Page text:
Suggesting that the Covid-19 shutdown could extend well into June, Board President President Steve Spanier has made it clear that OVA is not responsible for enforcing restrictions.
“Please recognize that OVA is not the enforcer of city, county and state law,” Spanier said in a community message read at the April 21 board meeting conducted on line. ”So please don’t contact OVA directors or staff to report perceived transgressions. If you feel very strongly about what you see, you may contact the county or the police, but please recognize they have many other things to do and will likely not prioritize very highly your photograph of someone walking on the golf course.”
Sonoma County has been under a shelter in place order since mid March due to the Covid-19 pandemic. While the county directive specifically declared parks and other outdoor recreational areas off limits, many Oakmont residents believed it did not apply to the OVA-owned golf courses.
Among other reasons, Spanier said, OVA “is third in line” behind the county and Advance Golf Partners, which now leases the golf property, “in determining when and how walking on the courses is permitted.”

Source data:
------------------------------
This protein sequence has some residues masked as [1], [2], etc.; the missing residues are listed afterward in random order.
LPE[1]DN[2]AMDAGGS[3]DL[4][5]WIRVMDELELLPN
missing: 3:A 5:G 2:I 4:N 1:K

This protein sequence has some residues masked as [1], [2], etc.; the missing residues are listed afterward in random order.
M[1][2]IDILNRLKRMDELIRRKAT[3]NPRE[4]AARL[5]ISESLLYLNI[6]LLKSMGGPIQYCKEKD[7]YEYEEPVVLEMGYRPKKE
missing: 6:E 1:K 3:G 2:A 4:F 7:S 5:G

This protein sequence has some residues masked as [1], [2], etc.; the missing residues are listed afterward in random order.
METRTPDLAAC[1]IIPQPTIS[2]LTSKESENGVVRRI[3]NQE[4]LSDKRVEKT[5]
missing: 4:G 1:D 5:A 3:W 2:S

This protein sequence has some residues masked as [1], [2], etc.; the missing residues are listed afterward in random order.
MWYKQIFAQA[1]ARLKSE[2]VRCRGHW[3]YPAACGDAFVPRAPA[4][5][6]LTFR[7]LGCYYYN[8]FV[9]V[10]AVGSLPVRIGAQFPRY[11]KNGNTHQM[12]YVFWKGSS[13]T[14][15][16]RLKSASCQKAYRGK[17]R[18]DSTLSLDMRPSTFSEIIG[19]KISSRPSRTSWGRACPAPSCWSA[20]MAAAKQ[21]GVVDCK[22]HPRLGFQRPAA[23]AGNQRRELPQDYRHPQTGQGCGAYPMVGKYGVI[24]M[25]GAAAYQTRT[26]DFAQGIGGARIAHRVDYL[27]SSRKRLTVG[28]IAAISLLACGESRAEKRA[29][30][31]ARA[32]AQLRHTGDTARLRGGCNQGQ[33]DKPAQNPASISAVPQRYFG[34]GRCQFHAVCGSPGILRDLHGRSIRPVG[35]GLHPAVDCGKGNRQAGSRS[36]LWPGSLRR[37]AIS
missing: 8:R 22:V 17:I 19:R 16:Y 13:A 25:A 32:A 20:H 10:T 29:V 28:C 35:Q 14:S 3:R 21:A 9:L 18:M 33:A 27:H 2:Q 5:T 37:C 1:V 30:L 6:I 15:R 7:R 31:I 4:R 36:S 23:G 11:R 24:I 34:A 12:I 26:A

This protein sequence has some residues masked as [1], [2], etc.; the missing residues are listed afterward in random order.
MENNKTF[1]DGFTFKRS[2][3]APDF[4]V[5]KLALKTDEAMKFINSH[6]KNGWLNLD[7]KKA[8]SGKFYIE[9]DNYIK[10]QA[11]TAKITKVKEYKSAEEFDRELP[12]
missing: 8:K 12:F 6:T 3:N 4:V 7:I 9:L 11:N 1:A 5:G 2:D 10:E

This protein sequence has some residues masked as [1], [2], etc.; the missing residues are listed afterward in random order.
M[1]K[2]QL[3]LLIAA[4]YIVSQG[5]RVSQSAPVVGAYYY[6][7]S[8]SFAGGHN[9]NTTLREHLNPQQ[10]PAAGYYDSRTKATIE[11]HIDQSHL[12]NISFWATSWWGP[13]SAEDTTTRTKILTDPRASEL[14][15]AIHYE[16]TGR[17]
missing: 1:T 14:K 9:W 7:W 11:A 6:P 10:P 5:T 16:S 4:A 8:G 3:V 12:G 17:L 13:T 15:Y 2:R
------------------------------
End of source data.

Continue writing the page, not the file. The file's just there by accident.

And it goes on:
“Walking on the golf courses is still not permitted. Both OVA and AGP have contacted the county (twice each) and confirmed this is the case on all four separate occasions,” Spanier said. “We’re aware that some continue to do so under the apparent belief that, since we own the courses, they have the right to do so. This is incorrect reasoning.”
Spanier also made it clear that it is up to residents to decide whether to allow private gardeners to continue working. “Private gardeners are permitted only when needed for safety and sanitary reasons, he said. However, “We’re aware some are stretching interpretations of the words “safety” and “sanitary” to scarcely credible ends. The county admits their requirements are open to interpretation, so please act responsibly when doing so.”
Spanier also sited these items “of interest to Oakmonters:”
• “The county’s orders don’t preclude outdoor gatherings unless appropriate social distancing is not possible. But, when gathering in neighborhoods, backyards and elsewhere, the county’s orders require maintaining a six-foot social distance;
• “Although facial coverings are not mandated by the county’s orders when walking around Oakmont, they are required if you can’t maintain six-foot social distance. Be especially careful when veering into Oakmont streets to avoid others.”